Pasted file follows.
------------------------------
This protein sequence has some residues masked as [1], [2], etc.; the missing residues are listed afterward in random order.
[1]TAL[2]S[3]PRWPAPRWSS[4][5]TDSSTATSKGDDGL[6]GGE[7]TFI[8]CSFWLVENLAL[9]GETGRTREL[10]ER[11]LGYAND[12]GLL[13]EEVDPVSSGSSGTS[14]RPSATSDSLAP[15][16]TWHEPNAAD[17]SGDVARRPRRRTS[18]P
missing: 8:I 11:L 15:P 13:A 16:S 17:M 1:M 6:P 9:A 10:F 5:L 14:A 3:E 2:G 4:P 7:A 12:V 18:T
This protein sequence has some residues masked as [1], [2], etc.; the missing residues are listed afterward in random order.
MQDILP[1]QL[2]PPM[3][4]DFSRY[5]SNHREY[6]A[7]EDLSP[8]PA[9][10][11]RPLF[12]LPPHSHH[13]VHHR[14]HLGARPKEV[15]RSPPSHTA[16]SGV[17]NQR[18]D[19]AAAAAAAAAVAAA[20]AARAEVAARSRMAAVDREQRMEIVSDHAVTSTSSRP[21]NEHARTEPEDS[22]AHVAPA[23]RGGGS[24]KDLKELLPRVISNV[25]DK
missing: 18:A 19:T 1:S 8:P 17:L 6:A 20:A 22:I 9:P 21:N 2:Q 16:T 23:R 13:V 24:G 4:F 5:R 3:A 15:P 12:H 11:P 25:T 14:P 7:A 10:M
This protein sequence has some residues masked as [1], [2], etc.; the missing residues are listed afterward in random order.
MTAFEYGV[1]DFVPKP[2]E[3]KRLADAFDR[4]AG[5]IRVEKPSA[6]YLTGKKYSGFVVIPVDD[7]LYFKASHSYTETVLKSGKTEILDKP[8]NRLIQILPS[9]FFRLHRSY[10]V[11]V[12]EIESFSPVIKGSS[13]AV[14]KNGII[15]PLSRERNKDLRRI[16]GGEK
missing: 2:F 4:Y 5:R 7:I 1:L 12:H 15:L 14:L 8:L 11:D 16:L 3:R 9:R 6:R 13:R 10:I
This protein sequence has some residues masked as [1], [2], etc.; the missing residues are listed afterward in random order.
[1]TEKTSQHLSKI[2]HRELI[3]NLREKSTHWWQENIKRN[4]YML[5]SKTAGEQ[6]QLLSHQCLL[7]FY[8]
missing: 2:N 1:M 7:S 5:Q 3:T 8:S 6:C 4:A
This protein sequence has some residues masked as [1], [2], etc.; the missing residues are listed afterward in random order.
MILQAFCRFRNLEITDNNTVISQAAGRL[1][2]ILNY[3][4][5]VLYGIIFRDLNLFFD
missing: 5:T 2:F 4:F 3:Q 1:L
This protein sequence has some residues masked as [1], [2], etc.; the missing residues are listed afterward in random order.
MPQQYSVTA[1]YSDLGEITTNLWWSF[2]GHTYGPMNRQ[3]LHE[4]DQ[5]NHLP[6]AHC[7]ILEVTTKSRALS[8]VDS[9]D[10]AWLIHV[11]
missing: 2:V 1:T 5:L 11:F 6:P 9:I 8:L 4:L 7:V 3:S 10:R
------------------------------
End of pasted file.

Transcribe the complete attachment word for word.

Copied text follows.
This protein sequence has some residues masked as [1], [2], etc.; the missing residues are listed afterward in random order.
[1]TAL[2]S[3]PRWPAPRWSS[4][5]TDSSTATSKGDDGL[6]GGE[7]TFI[8]CSFWLVENLAL[9]GETGRTREL[10]ER[11]LGYAND[12]GLL[13]EEVDPVSSGSSGTS[14]RPSATSDSLAP[15][16]TWHEPNAAD[17]SGDVARRPRRRTS[18]P
missing: 8:I 11:L 15:P 13:A 16:S 17:M 1:M 6:P 9:A 10:F 5:L 14:A 3:E 2:G 4:P 7:A 12:V 18:T
This protein sequence has some residues masked as [1], [2], etc.; the missing residues are listed afterward in random order.
MQDILP[1]QL[2]PPM[3][4]DFSRY[5]SNHREY[6]A[7]EDLSP[8]PA[9][10][11]RPLF[12]LPPHSHH[13]VHHR[14]HLGARPKEV[15]RSPPSHTA[16]SGV[17]NQR[18]D[19]AAAAAAAAAVAAA[20]AARAEVAARSRMAAVDREQRMEIVSDHAVTSTSSRP[21]NEHARTEPEDS[22]AHVAPA[23]RGGGS[24]KDLKELLPRVISNV[25]DK
missing: 18:A 19:T 1:S 8:P 17:L 6:A 20:A 22:I 9:P 21:N 2:Q 16:T 23:R 13:V 24:G 4:F 5:R 3:A 15:P 12:H 11:P 25:T 14:P 7:A 10:M
This protein sequence has some residues masked as [1], [2], etc.; the missing residues are listed afterward in random order.
MTAFEYGV[1]DFVPKP[2]E[3]KRLADAFDR[4]AG[5]IRVEKPSA[6]YLTGKKYSGFVVIPVDD[7]LYFKASHSYTETVLKSGKTEILDKP[8]NRLIQILPS[9]FFRLHRSY[10]V[11]V[12]EIESFSPVIKGSS[13]AV[14]KNGII[15]PLSRERNKDLRRI[16]GGEK
missing: 2:F 4:Y 5:R 7:I 1:L 12:H 15:L 14:L 8:L 11:D 16:L 3:R 9:R 6:R 13:R 10:I
This protein sequence has some residues masked as [1], [2], etc.; the missing residues are listed afterward in random order.
[1]TEKTSQHLSKI[2]HRELI[3]NLREKSTHWWQENIKRN[4]YML[5]SKTAGEQ[6]QLLSHQCLL[7]FY[8]
missing: 2:N 1:M 7:S 5:Q 3:T 8:S 6:C 4:A
This protein sequence has some residues masked as [1], [2], etc.; the missing residues are listed afterward in random order.
MILQAFCRFRNLEITDNNTVISQAAGRL[1][2]ILNY[3][4][5]VLYGIIFRDLNLFFD
missing: 5:T 2:F 4:F 3:Q 1:L
This protein sequence has some residues masked as [1], [2], etc.; the missing residues are listed afterward in random order.
MPQQYSVTA[1]YSDLGEITTNLWWSF[2]GHTYGPMNRQ[3]LHE[4]DQ[5]NHLP[6]AHC[7]ILEVTTKSRALS[8]VDS[9]D[10]AWLIHV[11]
missing: 2:V 1:T 5:L 11:F 6:P 9:I 8:L 4:L 7:V 3:S 10:R